Instead, leaders should recognize that all models have strengths and weaknesses and carefully consider the range of models at their disposal, said Erin Mordecai, an infectious disease ecologist at the Stanford Woods Institute for the Environment, whose lab has applied their own COVID-19 model to Santa Clara County.

Different kinds of models are good at doing different things, she says. So-called SIR or SEIR models consider the amount of people likely to be susceptible (S), infected (I) or recovered or deceased (R) at any given time (the SEIR variation adds “E” for exposed). Such models estimate outbreak trajectories by looking at what is known about how a disease spreads and how human behavior affects that spread. Another approach, called agent-based modeling, simulates human behavior in a more detailed way and models how people might move through the world and interact with each other.

“It’s disheartening and alarming when we see politicians seizing upon one particular model at one snapshot in time. They should not be cherry-picking just the one model that agrees with their political viewpoint.”  — Daniela Witten, the University of Washington School of Public Health

The IHME model began as a statistical, curve-fitting model, which means researchers based their predictions on the outbreak trajectory seen in early-hit nations. Such a model can be good for making short-term predictions about hospital needs, says Mordecai, but because it doesn’t incorporate how disease transmission works, it lacks flexibility and can’t respond as well to potential shifts in behaviors, like stay-at-home or orders or mandating masks. The IHME’s model now mixes their original, statistical approach with a new SEIR component, which incorporates more information about disease transmission.

One problem with the IMHE’s early “curve fitting” approach, which forces data to fit a certain, predetermined trajectory shape, is that it led to models that assumed an outbreak with a single crest. These kinds of depictions lead us to believe that we’ll see a “peak” in deaths or cases, with the assumption that after the peak, new cases and deaths will decline steadily towards zero — in April, IMHE projected zero deaths in California by May 20, which clearly didn’t happen. That modeling approach fails to account for what will happen as lockdowns and social distancing measures are lifted, Mordecai said.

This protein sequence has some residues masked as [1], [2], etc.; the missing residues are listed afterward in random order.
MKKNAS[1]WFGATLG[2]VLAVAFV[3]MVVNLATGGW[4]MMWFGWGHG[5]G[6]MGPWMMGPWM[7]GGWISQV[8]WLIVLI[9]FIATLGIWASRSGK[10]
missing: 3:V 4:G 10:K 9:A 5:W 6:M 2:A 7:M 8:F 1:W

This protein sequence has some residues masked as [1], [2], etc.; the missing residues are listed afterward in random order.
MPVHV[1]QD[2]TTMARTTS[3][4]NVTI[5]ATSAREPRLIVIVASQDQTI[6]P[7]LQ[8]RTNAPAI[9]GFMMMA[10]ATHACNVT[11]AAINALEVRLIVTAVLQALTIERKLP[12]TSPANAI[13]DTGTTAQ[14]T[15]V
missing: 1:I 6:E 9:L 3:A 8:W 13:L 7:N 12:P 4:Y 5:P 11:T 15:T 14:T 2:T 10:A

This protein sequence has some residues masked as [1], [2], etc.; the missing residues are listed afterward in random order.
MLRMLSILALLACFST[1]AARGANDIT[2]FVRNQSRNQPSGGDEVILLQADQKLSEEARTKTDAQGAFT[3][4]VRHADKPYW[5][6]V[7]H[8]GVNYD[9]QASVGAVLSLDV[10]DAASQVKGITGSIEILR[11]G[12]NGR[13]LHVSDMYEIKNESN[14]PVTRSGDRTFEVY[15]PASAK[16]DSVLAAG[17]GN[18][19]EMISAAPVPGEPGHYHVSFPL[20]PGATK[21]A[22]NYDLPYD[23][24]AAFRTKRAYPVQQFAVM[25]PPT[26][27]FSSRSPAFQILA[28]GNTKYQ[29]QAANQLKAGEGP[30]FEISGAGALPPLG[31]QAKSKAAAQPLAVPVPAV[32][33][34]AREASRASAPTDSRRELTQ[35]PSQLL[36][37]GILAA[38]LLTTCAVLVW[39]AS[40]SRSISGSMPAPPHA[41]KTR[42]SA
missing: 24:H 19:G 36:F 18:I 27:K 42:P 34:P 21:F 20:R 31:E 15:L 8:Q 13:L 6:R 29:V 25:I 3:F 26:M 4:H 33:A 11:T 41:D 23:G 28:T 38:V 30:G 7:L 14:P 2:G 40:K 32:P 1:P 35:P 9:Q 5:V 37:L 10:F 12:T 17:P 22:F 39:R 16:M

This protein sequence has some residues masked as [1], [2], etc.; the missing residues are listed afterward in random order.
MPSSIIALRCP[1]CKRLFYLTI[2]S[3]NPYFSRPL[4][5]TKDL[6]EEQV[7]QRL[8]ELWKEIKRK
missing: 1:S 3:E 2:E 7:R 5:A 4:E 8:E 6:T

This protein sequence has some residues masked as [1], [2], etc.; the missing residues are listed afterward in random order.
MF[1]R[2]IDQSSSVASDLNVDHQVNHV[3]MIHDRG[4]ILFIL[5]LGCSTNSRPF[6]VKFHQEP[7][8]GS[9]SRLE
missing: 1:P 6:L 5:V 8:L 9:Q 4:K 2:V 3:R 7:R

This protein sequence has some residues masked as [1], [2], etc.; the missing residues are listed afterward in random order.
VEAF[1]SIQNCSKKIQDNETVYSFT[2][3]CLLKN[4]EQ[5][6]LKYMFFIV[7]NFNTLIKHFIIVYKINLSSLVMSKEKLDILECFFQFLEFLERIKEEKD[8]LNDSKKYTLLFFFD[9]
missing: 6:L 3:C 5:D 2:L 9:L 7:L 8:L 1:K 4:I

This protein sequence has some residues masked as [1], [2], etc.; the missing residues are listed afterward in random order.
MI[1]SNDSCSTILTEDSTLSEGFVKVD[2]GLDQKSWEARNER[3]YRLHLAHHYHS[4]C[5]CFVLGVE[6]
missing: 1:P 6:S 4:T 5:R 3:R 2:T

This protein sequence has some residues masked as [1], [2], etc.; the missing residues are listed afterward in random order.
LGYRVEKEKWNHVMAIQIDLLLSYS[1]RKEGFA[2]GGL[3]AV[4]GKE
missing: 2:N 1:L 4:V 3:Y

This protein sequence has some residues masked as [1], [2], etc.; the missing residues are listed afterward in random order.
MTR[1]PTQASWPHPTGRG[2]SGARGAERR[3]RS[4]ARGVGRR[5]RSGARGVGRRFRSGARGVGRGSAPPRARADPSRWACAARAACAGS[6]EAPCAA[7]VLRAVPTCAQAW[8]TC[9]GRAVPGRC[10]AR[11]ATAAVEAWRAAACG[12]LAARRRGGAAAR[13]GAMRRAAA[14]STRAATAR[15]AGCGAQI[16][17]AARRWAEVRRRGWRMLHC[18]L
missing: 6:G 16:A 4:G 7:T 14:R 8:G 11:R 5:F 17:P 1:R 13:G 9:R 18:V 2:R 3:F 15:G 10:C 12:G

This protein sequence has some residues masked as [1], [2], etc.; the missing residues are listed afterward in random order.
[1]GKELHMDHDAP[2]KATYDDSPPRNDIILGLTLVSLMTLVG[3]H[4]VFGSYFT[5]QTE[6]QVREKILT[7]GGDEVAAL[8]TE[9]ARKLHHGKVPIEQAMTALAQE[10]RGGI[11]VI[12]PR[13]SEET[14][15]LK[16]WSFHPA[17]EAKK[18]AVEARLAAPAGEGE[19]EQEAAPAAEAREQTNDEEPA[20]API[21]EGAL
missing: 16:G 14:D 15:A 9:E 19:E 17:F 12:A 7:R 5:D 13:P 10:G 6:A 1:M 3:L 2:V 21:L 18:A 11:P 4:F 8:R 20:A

“I think there’s this misconception that once we're past the peak, we can just stop everything, but I think if we were to do that we would just head towards a second, much bigger peak,” she says. “If you were to think about how many people would get infected in the population if we did nothing to control the epidemic, that’s kind of the ultimate peak. We're nowhere near that yet, and we don't want to be because that would mean millions of people dying.”

Ultimately, we’d hope that our epidemiological models would give us predictions akin to weather forecasts, but accounting for changes in human behavior complicates estimates. Staying home or bringing an umbrella won’t change the likelihood of a bad storm hitting, but staying home or wearing a mask can change the course of an epidemic.

Weather forecasting also typically takes into account many models and shared data, an approach disease forecasting would ideally take as well said Thomas McAndrew, a postdoctoral biostatistician at the University of Massachusetts Amherst. He’s part of a team trying to push in this direction by pulling together results of prominent COVID models to output one “ensemble” model. They’re also using surveys to aggregate weekly assessments from infectious disease experts across the United States.

“My personal opinion is that ensemble modeling is the way to go,” said McAndrew, who compared it to buying a house. “I don’t want to be looking at just one website to find the best neighborhood to live in. People collect many opinions and different assumptions and ideas from all sorts of people. The same goes for this too.” 

For more information on how to cover COVID-19 models, check out this tip sheet from Journalist’s Resource.